Snowman is known for simple games that allow the player to simply relax, chill out, and enjoy the highly stylized landscapes and lo-fi soundscapes, painting the gaming experience as true escapism into somethin surreal yet grounded. These games have been making the move from mobile to console recently, introducing the simple concepts onto the big screen. They made Alto’s Adventure, which is a fantastic snowboarding endless runner with an extremely simply control scheme that’s fun to master on its procedurally generated slopes. Their latest to grace consoles is Skate City, coming down off the mountain and taking to the streets—chill beats to skate to.
Originally released on Apple Arcade in 2019, Skate City is another relatively simple concept. It’s a side-scroller with a very muted art style. Control wise, it takes some clear inspiration from the Skate series, almost landing in a middle ground between Skate and OlliOlli. Each stick is used to perform tricks, while the shoulder buttons can assist in grinds, spins, and manuals. Holding or mashing X makes your skater move forward. Skate City is grounded in a realism of street skating, so you won’t find any big ramps or vert pipes here. You aren’t about to pull off massive air or endlessly long grinds like in Tony Hawk’s. The combos here are short and sweet, and as such, the multiplier only goes up to a max of four so you don’t have to feel like you need to chain them together.
Skate City has three levels to choose from, which you can either skate in endlessly (the level loops) or try to master a series of 21 specific curated challenges such as landing specific tricks or earning points while outrunning the police. The endless mode also has a big task list to tackle if you absolutely need the chase of something to keep you coming back. Completing these assorted challenges rewards points that can be spent on new looks and upgrades for your skater. However, the available rewards aren’t all that enticing. The added cosmetic options don’t stand out much in Skate City’s particular style, and as I poured money into upgrading my stats, I could only notice the smallest of differences in things like Speed, Pop, Balance, and Spin.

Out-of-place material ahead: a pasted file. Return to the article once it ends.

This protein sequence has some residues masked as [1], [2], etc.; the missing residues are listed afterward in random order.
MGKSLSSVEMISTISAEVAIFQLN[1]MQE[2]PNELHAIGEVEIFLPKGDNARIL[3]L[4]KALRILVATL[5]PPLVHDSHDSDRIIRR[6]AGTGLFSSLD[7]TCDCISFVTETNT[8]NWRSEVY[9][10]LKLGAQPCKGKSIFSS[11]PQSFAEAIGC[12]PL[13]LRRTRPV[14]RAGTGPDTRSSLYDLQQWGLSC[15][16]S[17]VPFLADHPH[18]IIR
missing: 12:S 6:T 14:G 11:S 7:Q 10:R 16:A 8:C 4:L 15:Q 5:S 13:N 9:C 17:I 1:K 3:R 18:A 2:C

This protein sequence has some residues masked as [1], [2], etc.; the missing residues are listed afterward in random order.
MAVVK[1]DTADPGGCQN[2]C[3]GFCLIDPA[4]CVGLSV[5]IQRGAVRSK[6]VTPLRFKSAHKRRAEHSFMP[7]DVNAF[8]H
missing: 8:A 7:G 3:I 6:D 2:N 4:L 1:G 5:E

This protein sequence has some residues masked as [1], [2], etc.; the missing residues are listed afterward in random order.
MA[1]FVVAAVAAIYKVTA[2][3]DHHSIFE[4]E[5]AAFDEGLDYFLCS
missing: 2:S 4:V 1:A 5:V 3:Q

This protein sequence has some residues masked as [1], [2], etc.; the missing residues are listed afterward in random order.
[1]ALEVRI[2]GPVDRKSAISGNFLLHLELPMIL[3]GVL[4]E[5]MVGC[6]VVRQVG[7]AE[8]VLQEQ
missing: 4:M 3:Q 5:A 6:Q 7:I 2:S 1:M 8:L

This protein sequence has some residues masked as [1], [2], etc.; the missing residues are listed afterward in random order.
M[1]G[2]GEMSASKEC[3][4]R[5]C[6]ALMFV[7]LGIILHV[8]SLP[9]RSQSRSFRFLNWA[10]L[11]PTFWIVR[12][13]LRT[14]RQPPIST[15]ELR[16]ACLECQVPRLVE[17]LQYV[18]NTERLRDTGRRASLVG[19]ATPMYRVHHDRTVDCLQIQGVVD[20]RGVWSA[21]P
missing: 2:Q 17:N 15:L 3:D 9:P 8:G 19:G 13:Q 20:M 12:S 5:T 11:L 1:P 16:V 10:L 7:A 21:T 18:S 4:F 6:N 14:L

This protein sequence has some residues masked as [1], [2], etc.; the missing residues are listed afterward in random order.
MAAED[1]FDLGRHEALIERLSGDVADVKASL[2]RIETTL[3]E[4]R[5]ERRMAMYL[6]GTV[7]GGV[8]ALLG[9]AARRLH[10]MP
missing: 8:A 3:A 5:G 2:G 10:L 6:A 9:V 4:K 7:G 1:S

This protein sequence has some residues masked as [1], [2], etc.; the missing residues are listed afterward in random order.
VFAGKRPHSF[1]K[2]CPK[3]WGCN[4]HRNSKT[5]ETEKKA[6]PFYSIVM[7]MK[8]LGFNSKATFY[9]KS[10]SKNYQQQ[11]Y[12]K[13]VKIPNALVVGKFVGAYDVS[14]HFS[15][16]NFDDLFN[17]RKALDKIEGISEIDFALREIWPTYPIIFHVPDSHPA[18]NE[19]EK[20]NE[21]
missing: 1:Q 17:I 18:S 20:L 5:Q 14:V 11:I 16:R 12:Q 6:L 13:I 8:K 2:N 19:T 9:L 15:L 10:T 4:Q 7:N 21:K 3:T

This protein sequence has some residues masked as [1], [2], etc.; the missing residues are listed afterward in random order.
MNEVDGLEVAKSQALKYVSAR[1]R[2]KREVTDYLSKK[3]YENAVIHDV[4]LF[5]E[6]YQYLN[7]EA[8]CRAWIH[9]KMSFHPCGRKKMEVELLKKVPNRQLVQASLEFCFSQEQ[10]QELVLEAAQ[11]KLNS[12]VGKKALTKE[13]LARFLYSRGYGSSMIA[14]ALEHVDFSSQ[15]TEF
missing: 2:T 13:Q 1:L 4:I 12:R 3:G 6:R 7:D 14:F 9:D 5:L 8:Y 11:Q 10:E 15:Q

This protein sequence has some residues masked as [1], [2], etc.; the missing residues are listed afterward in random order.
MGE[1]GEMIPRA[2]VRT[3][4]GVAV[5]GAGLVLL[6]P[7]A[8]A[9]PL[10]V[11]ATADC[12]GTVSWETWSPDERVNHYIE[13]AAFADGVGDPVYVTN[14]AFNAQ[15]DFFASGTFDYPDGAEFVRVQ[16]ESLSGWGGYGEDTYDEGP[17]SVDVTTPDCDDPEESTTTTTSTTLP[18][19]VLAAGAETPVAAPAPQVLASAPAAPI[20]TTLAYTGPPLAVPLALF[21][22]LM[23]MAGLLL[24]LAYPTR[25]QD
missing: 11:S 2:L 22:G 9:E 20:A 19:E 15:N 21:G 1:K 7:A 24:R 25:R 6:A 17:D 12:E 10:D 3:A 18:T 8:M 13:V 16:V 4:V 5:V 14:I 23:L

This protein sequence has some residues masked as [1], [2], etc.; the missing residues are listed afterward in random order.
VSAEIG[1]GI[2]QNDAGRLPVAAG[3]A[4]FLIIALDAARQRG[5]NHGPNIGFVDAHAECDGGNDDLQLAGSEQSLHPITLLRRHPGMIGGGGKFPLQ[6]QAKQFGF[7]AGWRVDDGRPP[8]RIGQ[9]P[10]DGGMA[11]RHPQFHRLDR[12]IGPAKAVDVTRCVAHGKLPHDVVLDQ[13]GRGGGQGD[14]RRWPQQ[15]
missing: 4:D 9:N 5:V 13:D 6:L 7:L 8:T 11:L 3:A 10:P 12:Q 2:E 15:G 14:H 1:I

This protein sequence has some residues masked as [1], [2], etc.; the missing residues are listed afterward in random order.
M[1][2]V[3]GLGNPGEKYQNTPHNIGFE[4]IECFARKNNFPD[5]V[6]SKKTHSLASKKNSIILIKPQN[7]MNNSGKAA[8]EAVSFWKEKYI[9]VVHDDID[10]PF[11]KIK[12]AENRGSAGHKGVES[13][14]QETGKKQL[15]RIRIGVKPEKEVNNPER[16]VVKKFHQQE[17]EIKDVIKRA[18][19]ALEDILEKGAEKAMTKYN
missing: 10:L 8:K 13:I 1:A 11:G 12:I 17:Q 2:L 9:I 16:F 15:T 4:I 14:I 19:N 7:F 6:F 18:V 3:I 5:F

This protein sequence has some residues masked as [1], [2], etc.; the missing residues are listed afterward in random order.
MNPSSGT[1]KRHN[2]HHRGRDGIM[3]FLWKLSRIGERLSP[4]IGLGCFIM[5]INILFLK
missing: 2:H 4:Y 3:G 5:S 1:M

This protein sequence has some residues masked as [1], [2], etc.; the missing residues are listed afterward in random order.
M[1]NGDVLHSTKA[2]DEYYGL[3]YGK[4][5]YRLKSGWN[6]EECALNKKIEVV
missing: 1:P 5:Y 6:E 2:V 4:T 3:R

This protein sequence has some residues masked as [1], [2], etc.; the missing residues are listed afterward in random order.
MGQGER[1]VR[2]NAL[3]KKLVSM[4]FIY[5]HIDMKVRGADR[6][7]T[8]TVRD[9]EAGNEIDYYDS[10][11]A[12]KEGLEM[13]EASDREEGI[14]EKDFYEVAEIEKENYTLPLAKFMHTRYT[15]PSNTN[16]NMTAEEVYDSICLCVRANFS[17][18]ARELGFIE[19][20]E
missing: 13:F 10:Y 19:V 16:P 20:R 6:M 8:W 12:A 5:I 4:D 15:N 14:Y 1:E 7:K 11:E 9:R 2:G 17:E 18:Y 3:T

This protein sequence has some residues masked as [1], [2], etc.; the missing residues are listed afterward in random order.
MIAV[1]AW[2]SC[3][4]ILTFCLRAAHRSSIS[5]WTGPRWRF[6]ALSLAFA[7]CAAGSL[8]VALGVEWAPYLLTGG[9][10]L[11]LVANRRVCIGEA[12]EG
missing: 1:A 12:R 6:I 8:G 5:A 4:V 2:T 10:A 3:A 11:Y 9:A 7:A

When played for more than an hour or two at a time, Skate City begins to introduce a lot of repetition. This is, after all, an Apple Arcade game that was designed to be played in short spurts on your phone. But if you pace yourself, use Skate City as a bit of downtime between other things, it becomes a zen experience that can help erase the pressures of a long day or ease tensions after heated multiplayer matches in other games.
Skate City Review – Lo-Fi
Perhaps the most notable feature in Skate City that helps it capture that zen experience is its original lo-fi soundtrack, which can actually help with getting into the right groove and mood needed to start diving into Skate City’s more nuanced concepts. Along with the simple stylized visuals that betray Skate City’s mobile origins, the soundtrack is a defining aspect of the game and does a lot in terms of tying it back to Snowman’s previous work.